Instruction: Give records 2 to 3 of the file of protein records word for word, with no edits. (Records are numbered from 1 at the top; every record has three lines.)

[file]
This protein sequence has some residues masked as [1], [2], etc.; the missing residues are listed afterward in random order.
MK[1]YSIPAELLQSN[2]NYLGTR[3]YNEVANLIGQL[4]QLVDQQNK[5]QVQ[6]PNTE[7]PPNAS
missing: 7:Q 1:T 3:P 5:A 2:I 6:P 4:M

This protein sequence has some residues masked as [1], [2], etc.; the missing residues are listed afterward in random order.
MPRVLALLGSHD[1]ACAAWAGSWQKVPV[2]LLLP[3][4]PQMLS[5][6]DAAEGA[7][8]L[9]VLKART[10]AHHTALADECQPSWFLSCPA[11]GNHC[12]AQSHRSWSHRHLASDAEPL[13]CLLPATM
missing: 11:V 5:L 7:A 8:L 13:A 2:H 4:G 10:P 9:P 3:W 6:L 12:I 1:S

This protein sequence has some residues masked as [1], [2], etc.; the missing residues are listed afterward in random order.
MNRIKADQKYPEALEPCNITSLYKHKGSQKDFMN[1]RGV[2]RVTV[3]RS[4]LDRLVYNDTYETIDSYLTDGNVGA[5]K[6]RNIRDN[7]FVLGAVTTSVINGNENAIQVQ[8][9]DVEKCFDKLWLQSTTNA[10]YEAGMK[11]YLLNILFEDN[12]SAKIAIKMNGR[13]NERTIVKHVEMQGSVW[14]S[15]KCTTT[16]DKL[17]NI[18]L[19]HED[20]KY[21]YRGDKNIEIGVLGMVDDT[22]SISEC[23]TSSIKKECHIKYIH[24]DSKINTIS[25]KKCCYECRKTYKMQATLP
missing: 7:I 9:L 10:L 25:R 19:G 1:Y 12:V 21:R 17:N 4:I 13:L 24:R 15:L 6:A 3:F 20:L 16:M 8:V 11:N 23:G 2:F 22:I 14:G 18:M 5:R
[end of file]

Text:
This protein sequence has some residues masked as [1], [2], etc.; the missing residues are listed afterward in random order.
MPRVLALLGSHD[1]ACAAWAGSWQKVPV[2]LLLP[3][4]PQMLS[5][6]DAAEGA[7][8]L[9]VLKART[10]AHHTALADECQPSWFLSCPA[11]GNHC[12]AQSHRSWSHRHLASDAEPL[13]CLLPATM
missing: 11:V 5:L 7:A 8:L 13:A 2:H 4:G 10:P 9:P 3:W 6:L 12:I 1:S

This protein sequence has some residues masked as [1], [2], etc.; the missing residues are listed afterward in random order.
MNRIKADQKYPEALEPCNITSLYKHKGSQKDFMN[1]RGV[2]RVTV[3]RS[4]LDRLVYNDTYETIDSYLTDGNVGA[5]K[6]RNIRDN[7]FVLGAVTTSVINGNENAIQVQ[8][9]DVEKCFDKLWLQSTTNA[10]YEAGMK[11]YLLNILFEDN[12]SAKIAIKMNGR[13]NERTIVKHVEMQGSVW[14]S[15]KCTTT[16]DKL[17]NI[18]L[19]HED[20]KY[21]YRGDKNIEIGVLGMVDDT[22]SISEC[23]TSSIKKECHIKYIH[24]DSKINTIS[25]KKCCYECRKTYKMQATLP
missing: 7:I 9:L 10:L 25:R 19:G 1:Y 12:V 21:R 17:N 4:I 13:L 24:R 15:L 6:A 3:F 20:L 16:M 8:V 11:N 23:G 2:F 22:I 14:G 18:M 5:R